* Firemen's Fund Insurance is launching a first-of-its-kind 'green' coverage, including rate credits and other incentives, for commercial building owners who re-build damaged properties using green and LEED-certified (Leadership in Energy and Environmental Design) building practices. California-based Firemen's Fund will begin seeking state regulatory approvals this month so that the products can be offered in states around the country this fall.
* Marsh, the world's largest insurance broker, and AIG, the world's largest insurer, have launched carbon emissions credit guarantees and other new renewable energy-related insurance products that are allowing more companies to participate in carbon offset projects and growing carbon emissions trading markets. The carbon trading market in the European Union alone is expected to hit $30 billion by the end of 2006.
* Insurer-initiated hurricane loss prevention methods used at nearly 500 commercial locations incurred eight times less damage from Hurricane Katrina than properties that did not make the engineering improvements, avoiding $500 million in property damage. Insurer FM Global says the $500 million in savings came after customer investments of only $2.5 million, and helped make the company profitable in a year when few insurers were.
* A Japanese insurer, Tokio Marine & Nichido Life, has reforested more than 7,500 acres of mangroves in Indonesia, Thailand and several other countries to minimize losses from rising cyclone-related risks.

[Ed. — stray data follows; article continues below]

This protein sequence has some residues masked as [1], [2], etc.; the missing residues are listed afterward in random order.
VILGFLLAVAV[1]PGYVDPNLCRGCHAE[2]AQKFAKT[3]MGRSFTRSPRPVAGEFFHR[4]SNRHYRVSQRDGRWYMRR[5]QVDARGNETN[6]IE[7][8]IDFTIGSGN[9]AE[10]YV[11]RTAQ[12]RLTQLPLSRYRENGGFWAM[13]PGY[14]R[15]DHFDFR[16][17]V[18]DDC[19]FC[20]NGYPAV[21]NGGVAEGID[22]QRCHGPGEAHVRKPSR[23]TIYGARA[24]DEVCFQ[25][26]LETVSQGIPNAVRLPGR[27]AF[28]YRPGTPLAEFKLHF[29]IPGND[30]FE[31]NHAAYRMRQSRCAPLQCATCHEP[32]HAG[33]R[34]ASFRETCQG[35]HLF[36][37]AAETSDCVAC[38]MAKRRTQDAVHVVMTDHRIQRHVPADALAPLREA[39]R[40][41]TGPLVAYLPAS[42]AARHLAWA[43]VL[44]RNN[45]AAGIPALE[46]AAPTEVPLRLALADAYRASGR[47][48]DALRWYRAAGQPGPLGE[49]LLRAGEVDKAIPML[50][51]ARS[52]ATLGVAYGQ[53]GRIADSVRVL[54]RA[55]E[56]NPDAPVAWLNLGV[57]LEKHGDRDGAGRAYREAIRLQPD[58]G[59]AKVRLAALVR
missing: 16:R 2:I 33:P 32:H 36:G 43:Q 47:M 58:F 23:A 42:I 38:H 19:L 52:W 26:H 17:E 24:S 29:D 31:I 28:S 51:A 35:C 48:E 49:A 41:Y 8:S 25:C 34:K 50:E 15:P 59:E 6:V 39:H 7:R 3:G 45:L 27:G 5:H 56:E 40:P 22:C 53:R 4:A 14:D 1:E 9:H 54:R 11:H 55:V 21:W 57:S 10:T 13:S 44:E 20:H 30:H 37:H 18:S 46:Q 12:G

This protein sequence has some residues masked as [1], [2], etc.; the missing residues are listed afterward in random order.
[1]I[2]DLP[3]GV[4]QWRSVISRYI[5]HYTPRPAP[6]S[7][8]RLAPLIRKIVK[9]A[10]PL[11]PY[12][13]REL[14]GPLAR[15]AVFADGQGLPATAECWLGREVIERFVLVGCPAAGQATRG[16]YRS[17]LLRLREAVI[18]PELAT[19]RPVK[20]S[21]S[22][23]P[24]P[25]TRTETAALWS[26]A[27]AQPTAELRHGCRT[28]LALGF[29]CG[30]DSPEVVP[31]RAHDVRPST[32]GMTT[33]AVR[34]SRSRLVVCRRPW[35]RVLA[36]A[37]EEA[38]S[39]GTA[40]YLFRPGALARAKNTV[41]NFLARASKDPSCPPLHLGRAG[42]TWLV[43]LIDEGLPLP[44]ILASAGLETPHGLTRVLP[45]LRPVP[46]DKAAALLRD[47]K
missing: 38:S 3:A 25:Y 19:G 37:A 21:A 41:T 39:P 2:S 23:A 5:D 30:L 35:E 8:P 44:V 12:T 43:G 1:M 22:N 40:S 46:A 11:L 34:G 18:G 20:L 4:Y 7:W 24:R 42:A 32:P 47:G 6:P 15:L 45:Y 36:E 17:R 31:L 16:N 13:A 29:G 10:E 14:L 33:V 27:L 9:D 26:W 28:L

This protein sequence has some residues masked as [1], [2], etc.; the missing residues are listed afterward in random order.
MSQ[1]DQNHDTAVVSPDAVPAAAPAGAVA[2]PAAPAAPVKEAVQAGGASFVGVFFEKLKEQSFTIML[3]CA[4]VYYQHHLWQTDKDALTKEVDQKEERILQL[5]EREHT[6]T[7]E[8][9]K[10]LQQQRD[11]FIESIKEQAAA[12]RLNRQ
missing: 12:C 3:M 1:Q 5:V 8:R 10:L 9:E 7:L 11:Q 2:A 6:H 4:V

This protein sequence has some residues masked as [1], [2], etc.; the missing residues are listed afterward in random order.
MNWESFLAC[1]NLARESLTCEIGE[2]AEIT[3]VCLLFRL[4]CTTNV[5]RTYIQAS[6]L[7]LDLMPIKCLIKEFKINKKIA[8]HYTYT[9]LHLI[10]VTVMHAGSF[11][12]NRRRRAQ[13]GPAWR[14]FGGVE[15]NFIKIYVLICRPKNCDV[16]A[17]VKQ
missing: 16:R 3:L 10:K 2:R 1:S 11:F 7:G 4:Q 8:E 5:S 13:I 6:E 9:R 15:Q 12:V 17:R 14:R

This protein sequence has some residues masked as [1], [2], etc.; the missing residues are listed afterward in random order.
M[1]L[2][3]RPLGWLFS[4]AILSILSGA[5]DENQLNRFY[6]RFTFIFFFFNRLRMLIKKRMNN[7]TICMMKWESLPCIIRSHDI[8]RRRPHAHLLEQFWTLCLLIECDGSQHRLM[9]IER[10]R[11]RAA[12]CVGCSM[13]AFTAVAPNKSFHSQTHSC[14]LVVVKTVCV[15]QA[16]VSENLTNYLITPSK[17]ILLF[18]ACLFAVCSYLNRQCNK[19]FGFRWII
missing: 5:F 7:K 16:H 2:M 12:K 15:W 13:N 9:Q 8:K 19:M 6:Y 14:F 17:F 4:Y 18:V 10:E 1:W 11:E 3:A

Dr. Evan Mills, the report's lead author and a scientist at the U.S. Department of Energy's Lawrence Berkeley National Laboratory, says the new insurance offerings are an impressive beginning considering the near-universal lack of interest in climate change among U.S. insurers as recently as two years ago.
"The insurance sector is poised to make a major contribution to long-term national and international efforts to curb the growth of greenhouse gas emissions, while helping to fortify society against the near term impacts of climate change," Mills said. "Last year's hurricanes were a real wake up call for the industry and many U.S. insurers are creating programs to help businesses minimize future losses. Many of these strategies represent new profit centers for insurers, rather than simply symbolic and charitable activities."
The report will get close consideration from the National Association of Insurance Commissioners (NAIC), which formed an executive level task force on the climate change issue last December.